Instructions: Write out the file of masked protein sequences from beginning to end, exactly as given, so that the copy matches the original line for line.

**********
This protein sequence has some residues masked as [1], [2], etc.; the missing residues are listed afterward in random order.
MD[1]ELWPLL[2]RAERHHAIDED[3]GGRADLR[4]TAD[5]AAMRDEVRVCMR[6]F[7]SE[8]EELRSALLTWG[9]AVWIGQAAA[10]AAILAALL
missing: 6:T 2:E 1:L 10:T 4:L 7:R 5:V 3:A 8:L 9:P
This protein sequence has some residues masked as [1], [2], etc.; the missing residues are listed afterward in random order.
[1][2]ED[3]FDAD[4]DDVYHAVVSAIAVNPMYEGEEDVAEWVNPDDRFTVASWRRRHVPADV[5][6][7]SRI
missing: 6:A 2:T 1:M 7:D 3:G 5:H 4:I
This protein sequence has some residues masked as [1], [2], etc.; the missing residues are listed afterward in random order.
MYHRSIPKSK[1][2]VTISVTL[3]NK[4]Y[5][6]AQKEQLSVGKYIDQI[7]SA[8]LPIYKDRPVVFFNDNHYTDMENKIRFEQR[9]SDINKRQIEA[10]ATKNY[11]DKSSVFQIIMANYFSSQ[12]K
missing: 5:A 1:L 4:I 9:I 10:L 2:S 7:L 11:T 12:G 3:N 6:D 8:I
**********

This protein sequence has some residues masked as [1], [2], etc.; the missing residues are listed afterward in random order.
MD[1]ELWPLL[2]RAERHHAIDED[3]GGRADLR[4]TAD[5]AAMRDEVRVCMR[6]F[7]SE[8]EELRSALLTWG[9]AVWIGQAAA[10]AAILAALL
missing: 6:T 2:E 1:L 10:T 4:L 7:R 5:V 3:A 8:L 9:P
This protein sequence has some residues masked as [1], [2], etc.; the missing residues are listed afterward in random order.
[1][2]ED[3]FDAD[4]DDVYHAVVSAIAVNPMYEGEEDVAEWVNPDDRFTVASWRRRHVPADV[5][6][7]SRI
missing: 6:A 2:T 1:M 7:D 3:G 5:H 4:I
This protein sequence has some residues masked as [1], [2], etc.; the missing residues are listed afterward in random order.
MYHRSIPKSK[1][2]VTISVTL[3]NK[4]Y[5][6]AQKEQLSVGKYIDQI[7]SA[8]LPIYKDRPVVFFNDNHYTDMENKIRFEQR[9]SDINKRQIEA[10]ATKNY[11]DKSSVFQIIMANYFSSQ[12]K
missing: 5:A 1:L 4:I 9:I 10:L 2:S 7:L 11:T 12:G 3:N 6:D 8:I